The week’s news included; Gig economy model ruled unlawful, Rohingyas sue Facebook for $150 billion for failing to tackle hate speech, LV= members reject £530 million US takeover bid.
Below are our top 10 stories that you need to know about. Be sure to check our twitter page, Facebook page and Instagram Page, for regular posts of important headlines. Get all the important stories and insights straight into your inbox by subscribing to our mailing list here.
Opinion articles of the week:
- BBC News – How the West invited China to eat its lunch
- Music Business Worldwide – Universal vs Spotify: Which of music’s two giants will be worth more at the end of 2021?
- City A.M. – The Brexit jury is still out as we fail to grasp the vision of freedom we were promised
- BBC News – What is artificial intelligence and why is it important?
1. GIG ECONOMY MODEL RULED UNLAWFUL
The High Court has ruled that the gig economy model is unlawful in the ride-hailing industry. In a case involving Uber, the ride hailing giant claimed that it acts as an agent and any contracts related to passengers were between drivers and passengers only. The court found this to be unlawful and stated that operators must enter into contractual obligations with passengers.
Uber was already obliged in a court ruling to treat its drivers as workers instead of contractors. Uber swiftly introduced employee rights and benefits such as holiday pay and minimum wages. This latest decision fundamentally changes the relationship between Uber and passengers and could force the company to start charging customers VAT at 20%. This decision will also apply to other ride hailing firms such as Bolt and Ola. The company has not yet confirmed whether it will appeal the decision to the Court of Appeal. The gig economy will undoubtedly continue going through a transformative period as laws and regulations slowly catch up to this nascent business model. This latest decision is significant and could severely disrupt the business structures of ride hailing companies. How these firms respond remains to be seen.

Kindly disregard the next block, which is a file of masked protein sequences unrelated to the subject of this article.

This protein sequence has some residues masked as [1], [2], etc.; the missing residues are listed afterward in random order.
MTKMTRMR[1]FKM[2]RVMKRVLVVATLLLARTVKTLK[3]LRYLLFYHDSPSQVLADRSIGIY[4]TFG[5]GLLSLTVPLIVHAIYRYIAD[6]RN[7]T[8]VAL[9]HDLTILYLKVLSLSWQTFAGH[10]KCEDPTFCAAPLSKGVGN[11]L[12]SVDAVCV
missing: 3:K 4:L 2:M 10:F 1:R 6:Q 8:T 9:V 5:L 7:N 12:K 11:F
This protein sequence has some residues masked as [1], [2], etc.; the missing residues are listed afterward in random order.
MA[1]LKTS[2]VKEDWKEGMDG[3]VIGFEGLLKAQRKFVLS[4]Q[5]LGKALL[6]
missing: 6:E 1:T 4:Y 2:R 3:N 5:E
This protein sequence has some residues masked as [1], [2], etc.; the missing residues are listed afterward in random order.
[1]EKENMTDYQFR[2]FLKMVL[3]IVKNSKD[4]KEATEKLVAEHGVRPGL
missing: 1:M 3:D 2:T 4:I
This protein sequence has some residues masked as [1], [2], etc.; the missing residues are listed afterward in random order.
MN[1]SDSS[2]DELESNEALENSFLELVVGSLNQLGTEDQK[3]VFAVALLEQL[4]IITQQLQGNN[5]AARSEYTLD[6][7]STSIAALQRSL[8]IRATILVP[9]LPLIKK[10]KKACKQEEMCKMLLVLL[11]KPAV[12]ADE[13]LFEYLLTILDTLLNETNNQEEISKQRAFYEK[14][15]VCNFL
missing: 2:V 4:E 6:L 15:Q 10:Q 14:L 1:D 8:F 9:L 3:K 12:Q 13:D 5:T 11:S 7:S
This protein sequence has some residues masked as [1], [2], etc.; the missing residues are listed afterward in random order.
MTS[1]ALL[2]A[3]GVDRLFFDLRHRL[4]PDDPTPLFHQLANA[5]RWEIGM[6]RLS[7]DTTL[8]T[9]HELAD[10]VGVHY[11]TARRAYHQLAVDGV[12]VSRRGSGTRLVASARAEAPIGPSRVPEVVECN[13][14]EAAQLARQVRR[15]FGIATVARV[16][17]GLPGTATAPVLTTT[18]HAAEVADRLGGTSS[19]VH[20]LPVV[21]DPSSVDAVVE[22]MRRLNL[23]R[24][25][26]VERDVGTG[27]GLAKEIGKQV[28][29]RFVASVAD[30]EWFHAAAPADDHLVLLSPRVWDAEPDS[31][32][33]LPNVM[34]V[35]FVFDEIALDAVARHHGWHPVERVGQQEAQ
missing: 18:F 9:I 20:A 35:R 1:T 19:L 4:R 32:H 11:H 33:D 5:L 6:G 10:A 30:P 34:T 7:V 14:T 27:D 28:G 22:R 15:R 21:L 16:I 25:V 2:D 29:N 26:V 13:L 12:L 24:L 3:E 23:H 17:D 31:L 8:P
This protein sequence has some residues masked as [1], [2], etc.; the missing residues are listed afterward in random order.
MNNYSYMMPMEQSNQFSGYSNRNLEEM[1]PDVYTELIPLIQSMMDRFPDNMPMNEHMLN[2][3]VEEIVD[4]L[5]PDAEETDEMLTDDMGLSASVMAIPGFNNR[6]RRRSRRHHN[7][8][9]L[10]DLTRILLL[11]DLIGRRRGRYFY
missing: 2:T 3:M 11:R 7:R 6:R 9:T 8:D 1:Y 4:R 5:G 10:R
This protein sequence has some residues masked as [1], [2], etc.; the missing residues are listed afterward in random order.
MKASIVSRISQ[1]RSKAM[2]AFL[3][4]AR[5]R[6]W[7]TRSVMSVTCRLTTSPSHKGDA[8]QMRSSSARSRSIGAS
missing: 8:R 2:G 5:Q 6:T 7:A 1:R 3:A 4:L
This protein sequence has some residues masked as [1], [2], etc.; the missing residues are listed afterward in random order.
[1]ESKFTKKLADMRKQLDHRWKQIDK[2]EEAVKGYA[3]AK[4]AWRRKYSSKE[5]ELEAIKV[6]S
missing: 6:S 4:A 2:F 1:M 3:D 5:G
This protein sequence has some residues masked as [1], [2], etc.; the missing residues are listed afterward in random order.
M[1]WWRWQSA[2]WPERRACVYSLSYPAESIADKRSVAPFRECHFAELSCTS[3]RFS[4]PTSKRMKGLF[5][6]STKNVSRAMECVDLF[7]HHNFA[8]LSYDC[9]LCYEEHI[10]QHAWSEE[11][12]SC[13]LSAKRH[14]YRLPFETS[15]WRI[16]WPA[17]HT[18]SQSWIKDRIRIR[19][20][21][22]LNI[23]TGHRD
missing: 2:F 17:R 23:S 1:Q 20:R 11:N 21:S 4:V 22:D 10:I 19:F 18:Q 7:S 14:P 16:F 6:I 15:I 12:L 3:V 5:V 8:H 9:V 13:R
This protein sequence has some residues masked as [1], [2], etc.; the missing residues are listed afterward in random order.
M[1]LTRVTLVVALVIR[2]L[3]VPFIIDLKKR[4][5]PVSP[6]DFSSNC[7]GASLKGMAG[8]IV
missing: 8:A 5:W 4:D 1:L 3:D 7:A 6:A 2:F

2. ENTERTAINMENT GIANTS SUE STREAMING SITES
Online streaming sites AllAccessTV (AATV) and Quality Restreams are being sued by entertainment giants including Universal Studios, Disney and Netflix over copyright infringements. AATV and Quality Restreams are accused of unlawfully selling access to copyrighted films and TV programmes. AATV sells subscriptions giving access to a range of copyrighted content without signing up to the content producers’ services, an alleged infringement of copyright. Major names in the business are involved in the lawsuit. Apple, Amazon, Disney, Netflix, Paramount Pictures, Universal Studios and Warner Bros are all suing the companies. The court docket is available here.
3. FACEBOOK FACES ROHINGYA CLAIMS
Rohingya victims of Myanmar’s genocide are reportedly suing Facebook in a series of claims worth over $150 billion due to its negligence towards hate speech. Facebook user posts inflamed hatred and incited violence against the Rohingya Muslim minority in Myanmar. This allegedly contributed to the deaths of 10000 people and violence against many more. Rohingya Muslims have since been forced out of the country and live as refugees. Claimants allege Facebook had the power to remove hate speech and even shut down services given the gravity of the situation but failed to do so. Facebook admitted in 2018 that it had not done enough to prevent the incitement of violence against Rohingyas. The lawsuit against Facebook is expected to be lodged in early 2022.
4. EVERGRANDE DEFAULT
Chinese property giant Evergrande is officially in default as it missed an important repayment deadline. The company was due to pay interest on $1.2 billion of loans but it had not paid them. Credit rating agency Fitch officially declared Evergrande in default. This news sent jitters across financial markets.
The company has an enormous $300 billion debt pile and has been selling assets just to meet its financial obligations. Evergrande’s financial problems stemmed from its aggressive borrowing to fund its rapid expansion. Founded in 1996, it is now worth $31.27 billion and is one of China’s largest companies, employing 200,000 workers. Investors were not even informed of the financial difficulties until the news broke in September. 90% of Evergrande’s debt is owed to Chinese creditors so there are concerns that a series of defaults could harm China’s economy and ultimately the world economy. Evergrande’s share price is down over 80% this year alone.
5. DYSON APPEALS DAMAGES REJECTION